Here is an image of the sign.
What to know in this ugly case? Unfortunately, the county actually does not have a Fairness Ordinance banning discrimination against LGBTQ+ people. Some states, of course, have state-wide bills that offer these protections, but none have passed the Kentucky General Assembly. According to the Journal, one protection does exist, in that you cannot discriminate based on sex under state law if the business is “supported directly or indirectly” by funds from the government.
Does this mean it’s fair or remotely progressive? Of course not. But it’s a big reminder that we need high-level, structural protections for LGBTQ people at all levels. It’s all too easy to feel that marriage equality was the beginning and end of modern queer issues in politics, but that’s far from the truth. We have an ongoing cross-country effort to push anti-trans legislation (especially targeting vulnerable trans and queer youth) as well as holes remaining in state and local protections that leave LGBTQ people in the dust.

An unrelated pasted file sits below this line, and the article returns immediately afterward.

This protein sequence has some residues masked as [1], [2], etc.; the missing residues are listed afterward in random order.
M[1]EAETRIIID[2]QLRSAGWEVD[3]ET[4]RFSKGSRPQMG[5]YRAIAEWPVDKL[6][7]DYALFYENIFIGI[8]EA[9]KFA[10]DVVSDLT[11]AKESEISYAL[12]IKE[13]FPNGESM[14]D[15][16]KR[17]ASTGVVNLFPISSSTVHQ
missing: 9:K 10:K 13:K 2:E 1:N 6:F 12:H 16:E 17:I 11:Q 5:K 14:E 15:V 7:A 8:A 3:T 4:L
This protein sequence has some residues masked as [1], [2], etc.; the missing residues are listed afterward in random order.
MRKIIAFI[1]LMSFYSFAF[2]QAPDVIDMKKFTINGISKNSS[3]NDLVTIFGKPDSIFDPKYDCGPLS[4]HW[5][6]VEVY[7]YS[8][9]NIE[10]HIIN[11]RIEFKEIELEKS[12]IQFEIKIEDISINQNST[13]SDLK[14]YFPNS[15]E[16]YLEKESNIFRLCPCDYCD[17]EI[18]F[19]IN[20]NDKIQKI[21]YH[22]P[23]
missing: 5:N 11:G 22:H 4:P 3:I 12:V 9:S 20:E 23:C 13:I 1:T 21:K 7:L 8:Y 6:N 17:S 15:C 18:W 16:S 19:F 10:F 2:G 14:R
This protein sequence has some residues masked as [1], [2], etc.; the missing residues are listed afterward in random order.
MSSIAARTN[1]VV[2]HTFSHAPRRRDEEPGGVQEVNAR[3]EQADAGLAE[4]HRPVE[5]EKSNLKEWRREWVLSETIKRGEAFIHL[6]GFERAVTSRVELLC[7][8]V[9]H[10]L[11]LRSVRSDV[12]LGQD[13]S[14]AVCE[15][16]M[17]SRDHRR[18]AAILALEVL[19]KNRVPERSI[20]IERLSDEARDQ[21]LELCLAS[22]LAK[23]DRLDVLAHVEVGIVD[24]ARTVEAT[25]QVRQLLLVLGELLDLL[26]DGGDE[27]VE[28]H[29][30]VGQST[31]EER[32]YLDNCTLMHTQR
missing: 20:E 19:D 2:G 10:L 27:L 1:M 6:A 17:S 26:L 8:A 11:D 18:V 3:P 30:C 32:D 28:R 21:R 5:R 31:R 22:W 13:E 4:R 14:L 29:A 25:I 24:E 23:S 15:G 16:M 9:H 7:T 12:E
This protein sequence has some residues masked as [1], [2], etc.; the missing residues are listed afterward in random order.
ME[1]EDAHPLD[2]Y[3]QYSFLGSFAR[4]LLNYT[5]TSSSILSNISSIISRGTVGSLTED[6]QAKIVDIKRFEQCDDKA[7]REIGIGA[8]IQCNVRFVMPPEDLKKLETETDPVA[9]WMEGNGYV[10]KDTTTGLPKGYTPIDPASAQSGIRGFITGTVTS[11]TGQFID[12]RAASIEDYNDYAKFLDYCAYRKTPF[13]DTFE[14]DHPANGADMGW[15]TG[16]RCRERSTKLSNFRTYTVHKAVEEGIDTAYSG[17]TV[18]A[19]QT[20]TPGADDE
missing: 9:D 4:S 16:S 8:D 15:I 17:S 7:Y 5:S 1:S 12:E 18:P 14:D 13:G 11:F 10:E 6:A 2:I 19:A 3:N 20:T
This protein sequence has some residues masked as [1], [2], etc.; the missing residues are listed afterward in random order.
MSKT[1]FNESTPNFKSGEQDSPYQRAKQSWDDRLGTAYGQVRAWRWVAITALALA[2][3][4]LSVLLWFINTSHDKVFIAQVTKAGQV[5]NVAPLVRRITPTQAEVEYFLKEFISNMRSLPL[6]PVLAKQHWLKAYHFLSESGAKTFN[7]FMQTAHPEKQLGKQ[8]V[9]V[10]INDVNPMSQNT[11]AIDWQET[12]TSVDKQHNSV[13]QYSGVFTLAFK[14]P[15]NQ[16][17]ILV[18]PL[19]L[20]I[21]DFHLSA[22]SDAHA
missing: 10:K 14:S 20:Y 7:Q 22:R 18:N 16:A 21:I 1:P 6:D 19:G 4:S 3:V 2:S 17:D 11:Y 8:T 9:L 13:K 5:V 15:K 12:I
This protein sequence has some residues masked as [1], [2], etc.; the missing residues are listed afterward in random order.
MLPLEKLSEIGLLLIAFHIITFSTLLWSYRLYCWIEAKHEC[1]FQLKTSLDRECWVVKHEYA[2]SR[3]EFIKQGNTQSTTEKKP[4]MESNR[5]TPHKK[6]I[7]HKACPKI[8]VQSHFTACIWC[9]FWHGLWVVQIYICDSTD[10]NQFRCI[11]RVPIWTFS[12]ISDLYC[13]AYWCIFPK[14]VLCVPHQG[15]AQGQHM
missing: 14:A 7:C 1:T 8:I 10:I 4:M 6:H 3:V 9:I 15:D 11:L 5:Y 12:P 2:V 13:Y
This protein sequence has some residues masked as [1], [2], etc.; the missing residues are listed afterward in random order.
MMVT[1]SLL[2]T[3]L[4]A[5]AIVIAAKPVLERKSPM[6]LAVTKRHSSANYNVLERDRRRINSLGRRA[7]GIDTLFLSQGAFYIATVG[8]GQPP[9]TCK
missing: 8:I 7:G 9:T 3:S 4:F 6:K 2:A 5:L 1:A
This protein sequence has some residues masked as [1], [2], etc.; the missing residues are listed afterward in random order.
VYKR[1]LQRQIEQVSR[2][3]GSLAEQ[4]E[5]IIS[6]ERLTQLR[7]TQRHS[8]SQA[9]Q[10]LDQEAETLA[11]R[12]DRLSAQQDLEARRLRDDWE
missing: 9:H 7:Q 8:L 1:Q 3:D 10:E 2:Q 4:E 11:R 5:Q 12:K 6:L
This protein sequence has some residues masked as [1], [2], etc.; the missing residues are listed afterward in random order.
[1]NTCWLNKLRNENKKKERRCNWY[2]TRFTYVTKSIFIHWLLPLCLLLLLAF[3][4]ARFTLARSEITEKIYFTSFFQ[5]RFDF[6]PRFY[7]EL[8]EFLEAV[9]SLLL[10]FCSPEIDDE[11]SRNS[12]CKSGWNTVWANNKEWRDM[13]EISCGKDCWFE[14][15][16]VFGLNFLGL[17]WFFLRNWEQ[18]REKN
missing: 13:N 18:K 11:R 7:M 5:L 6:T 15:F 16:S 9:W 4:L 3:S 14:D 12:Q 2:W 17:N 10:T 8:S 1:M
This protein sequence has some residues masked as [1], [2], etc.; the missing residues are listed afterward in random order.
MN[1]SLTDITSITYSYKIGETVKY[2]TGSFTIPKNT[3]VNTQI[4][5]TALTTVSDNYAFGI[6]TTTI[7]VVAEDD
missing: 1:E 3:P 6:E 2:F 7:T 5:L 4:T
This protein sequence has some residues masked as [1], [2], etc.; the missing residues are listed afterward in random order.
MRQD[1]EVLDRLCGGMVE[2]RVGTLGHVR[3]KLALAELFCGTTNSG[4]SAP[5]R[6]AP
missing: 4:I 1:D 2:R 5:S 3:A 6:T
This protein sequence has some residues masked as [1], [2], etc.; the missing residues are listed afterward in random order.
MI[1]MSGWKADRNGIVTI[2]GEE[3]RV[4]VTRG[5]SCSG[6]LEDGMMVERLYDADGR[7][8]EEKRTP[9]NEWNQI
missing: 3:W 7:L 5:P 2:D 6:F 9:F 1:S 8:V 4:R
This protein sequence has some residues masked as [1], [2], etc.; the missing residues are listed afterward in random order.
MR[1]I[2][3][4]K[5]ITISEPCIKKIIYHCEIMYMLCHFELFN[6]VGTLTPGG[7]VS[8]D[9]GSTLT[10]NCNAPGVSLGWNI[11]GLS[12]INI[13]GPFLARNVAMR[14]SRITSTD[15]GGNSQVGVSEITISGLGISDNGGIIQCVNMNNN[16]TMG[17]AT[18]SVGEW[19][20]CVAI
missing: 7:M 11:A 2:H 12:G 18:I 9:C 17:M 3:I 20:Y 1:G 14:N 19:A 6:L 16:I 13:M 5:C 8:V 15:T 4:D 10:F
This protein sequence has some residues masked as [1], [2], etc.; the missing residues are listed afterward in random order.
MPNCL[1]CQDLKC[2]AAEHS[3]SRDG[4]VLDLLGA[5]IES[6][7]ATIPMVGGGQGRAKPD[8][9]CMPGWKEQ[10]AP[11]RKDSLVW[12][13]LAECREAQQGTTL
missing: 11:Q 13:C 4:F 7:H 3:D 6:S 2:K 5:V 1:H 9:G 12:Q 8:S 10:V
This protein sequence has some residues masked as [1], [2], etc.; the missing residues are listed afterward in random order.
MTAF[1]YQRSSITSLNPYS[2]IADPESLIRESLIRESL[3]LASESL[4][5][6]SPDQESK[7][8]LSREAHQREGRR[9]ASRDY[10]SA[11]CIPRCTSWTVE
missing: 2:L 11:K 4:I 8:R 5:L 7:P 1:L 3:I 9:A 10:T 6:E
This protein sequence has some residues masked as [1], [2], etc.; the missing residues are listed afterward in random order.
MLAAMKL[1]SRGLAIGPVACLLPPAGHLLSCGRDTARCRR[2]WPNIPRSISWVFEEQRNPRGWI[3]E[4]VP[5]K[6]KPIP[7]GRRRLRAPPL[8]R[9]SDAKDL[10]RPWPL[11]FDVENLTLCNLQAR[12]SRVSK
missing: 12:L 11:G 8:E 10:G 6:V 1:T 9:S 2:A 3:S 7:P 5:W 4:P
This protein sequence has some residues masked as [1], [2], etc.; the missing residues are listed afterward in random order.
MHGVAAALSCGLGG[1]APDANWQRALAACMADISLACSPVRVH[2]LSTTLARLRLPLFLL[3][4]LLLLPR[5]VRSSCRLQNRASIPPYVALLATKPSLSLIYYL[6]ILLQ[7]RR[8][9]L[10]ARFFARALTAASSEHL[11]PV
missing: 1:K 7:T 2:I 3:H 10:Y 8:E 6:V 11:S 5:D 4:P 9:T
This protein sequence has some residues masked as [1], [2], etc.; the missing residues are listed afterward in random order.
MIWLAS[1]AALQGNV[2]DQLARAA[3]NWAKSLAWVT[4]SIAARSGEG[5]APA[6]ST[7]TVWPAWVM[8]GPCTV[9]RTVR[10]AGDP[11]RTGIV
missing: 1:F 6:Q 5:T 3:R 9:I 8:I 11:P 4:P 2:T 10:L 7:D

We also must always keep in mind that LGBTQ people (and other marginalized groups) live everywhere, even if they aren’t always getting the spotlight in national conversations. The answer is never simply to “just move” to a blue city or state. Progressive work isn’t done until everyone is safe and protected.